Thursday, 27 January 2011

Pakistan floods + six months

Six months after Pakistan's worst monsoon floods in 80 years, at least 170,000 people are still living in relief camps, and huge areas of land are covered by contaminated water, while the charity Oxfam says that more and more people are suffering from malnutrition.

The Pakistan government is due to halt most emergency relief this month, but only just over half of the £1.26bn that the UN wanted to raise to help rebuild the country has been secured.

Oxfam says it is helping nearly 2 million people, and that, with temperatures plummeting below zero, more than 200,000 people are ill with chest complaints. It has also warned that so many crops were ruined, and so many farmers unable to plant that food could run short.

Altogether about 1,750 people were drowned in the floods, while up to 1.2 million homes were destroyed. (See also my blogs of 23 Aug, 4 and & Sept, 2010.)

Monday, 24 January 2011

Brazil's worst ever natural disaster?

More than 800 people are known to have died in the floods and landslides that have been afflicting the south-east of Brazil, and 400 more are missing after torrential rain washed whole hillsides away. It is being described as the country’s worst ever natural disaster.

The worst hit town is Nova Friburgo, where more than 320 have been killed. According to one analysis of the figures, about a third of the victims are children and adolescents. Many communities can now be reached only by helicopter.

As with so many disasters, there are now fears that disease may follow in the wake of the initial catastrophe. A number of people are known to have contracted leptospirosis, an illness spread by water contaminated with rats’ urine.

The deadliest mudslide ever was probably the one that hit Venezuela’s coastal strip in December 1999, after 36 inches of rain fell in just a few days. An estimated 30,000 people died. (See also my blogs of April 17, Oct 10, Nov 12 and 19, 2009 and Feb 21 and Aug 12, 2010).

Wednesday, 12 January 2011

Haiti one year on

It’s a year since the disastrous Haiti earthquake killed a quarter of a million people, and twelve months on, the pace of reconstruction has been disappointing, with at least 800,000 people still living in temporary shelters. This is a particular nightmare for the women and girls who live in the camps, as rape and sexual assault are daily occurrences.

With so many people finding it hard to get access to clean water, 3,500 have died of cholera over recent months, and political deadlock has made the situation worse. There were complaints of fraud and intimidation in November’s indecisive elections, and the second round has still not been held.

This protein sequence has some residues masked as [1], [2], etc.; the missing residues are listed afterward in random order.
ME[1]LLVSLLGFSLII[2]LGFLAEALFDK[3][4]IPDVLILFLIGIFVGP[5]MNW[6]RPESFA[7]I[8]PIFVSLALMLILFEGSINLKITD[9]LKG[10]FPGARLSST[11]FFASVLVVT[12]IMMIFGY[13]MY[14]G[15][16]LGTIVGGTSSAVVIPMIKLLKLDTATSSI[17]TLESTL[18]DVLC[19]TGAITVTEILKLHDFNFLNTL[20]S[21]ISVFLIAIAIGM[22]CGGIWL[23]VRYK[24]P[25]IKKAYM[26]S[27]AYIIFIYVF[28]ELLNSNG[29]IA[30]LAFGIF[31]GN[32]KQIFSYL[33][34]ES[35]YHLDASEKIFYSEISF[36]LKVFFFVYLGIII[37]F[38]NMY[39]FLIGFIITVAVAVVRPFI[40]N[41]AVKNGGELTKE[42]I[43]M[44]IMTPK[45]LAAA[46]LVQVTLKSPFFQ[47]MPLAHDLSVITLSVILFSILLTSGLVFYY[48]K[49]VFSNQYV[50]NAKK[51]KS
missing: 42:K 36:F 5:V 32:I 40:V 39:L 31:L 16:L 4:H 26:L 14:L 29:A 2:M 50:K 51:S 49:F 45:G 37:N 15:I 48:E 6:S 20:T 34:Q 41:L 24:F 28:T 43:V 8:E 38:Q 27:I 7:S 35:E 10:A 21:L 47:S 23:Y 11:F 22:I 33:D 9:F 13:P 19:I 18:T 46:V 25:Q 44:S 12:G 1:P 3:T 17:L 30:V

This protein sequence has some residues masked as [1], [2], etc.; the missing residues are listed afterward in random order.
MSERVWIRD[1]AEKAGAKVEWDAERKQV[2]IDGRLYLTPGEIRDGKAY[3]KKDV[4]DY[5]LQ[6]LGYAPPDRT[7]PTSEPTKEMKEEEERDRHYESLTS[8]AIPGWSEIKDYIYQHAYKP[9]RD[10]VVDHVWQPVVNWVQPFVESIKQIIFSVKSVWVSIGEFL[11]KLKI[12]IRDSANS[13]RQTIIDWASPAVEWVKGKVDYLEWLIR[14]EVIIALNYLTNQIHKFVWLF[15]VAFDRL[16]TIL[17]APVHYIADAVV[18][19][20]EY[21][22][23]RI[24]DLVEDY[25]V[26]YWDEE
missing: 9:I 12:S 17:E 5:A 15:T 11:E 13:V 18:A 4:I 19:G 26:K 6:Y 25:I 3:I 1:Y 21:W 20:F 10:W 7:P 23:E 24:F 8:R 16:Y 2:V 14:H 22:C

Last March, international donors promised more than £1.25 billion, but by the end of last month, nearly 40 per cent of that had still not been spent. Former US President, Bill Clinton, now a UN envoy to the country, admitted his frustration, but said he hoped the pace would now pick up.

*Now you can follow me on Facebook:-!/pages/Disaster-historian/166380310063983

Monday, 10 January 2011

Famous fire

On this day…..173 years ago, one of London’s most famous buildings, the Royal Exchange, was burned down. The building had no nightwatchman , so it was not until flames were bursting out of the windows that they were spotted from the Bank of England across the street.

January 10, 1838 was a very cold night, and when the firemen arrived they found that the plugs in the water mains from which they drew off supplies had frozen solid. This delayed their efforts considerably, and soon the whole of the front of the building was ablaze.

Porters hurled furniture and documents into the street to the cheers of the big crowd that had now gathered. They cheered even louder when a bag of gold sovereigns was thrown out. Inside firemen did their best but eventually they were driven back by the heat and smoke, and the building was virtually destroyed.

It was the second time the Royal Exchange had been burned down – the first being during the Great Fire of 1666. Once again, it was soon rebuilt. For the full story, see London’s Disasters: from Boudicca to the Banking Crisis.

Thursday, 6 January 2011

Philippine floods

While the eyes of the world have been drawn to the floods in eastern Australia, those caused by heavy rain in the Philippines seem to have passed almost unnoticed, even though at least 18 people have lost their lives.

Nearly 90,000 families have been hit in 19 provinces, and there has been severe damage to crops. The rains have also caused mudslides in four regions, and five villages in Compostela Valley have been cut off.

With further heavy rain expected, the situation could get worse. Some observers see this extreme weather as another effect of global warming.

*Full house for my talk on London’s Disasters at Shoe Lane Library in the City of London on Tuesday! Thanks to all who came.

Monday, 3 January 2011

Indian cold + reminder

Every year, in India, hundreds of people die in summer from the extreme heat. Then in the winter, the poor and the homeless perish from the extreme cold. So far this winter, the toll is said to be at least two dozen.

Particularly badly hit have been Haryana, Punjab and Uttar Pradesh, while in Delhi temperatures have gone down to almost -8C, and at Leh in Kashmir, the thermometer had dipped to -23. Homeless people have taken to gathering around street fires to keep warm, and night shelters for the poor are overflowing.

Last winter up to 100 people died from the cold, with most victims coming from Uttar Pradesh. (See my blog of Jan 4, 2010.)

*A reminder that I’m giving a free talk on London's Disasters at Shoe Lane Library, 1, Little New Street, London EC4A 3JR tomorrow (January 4) at 1230.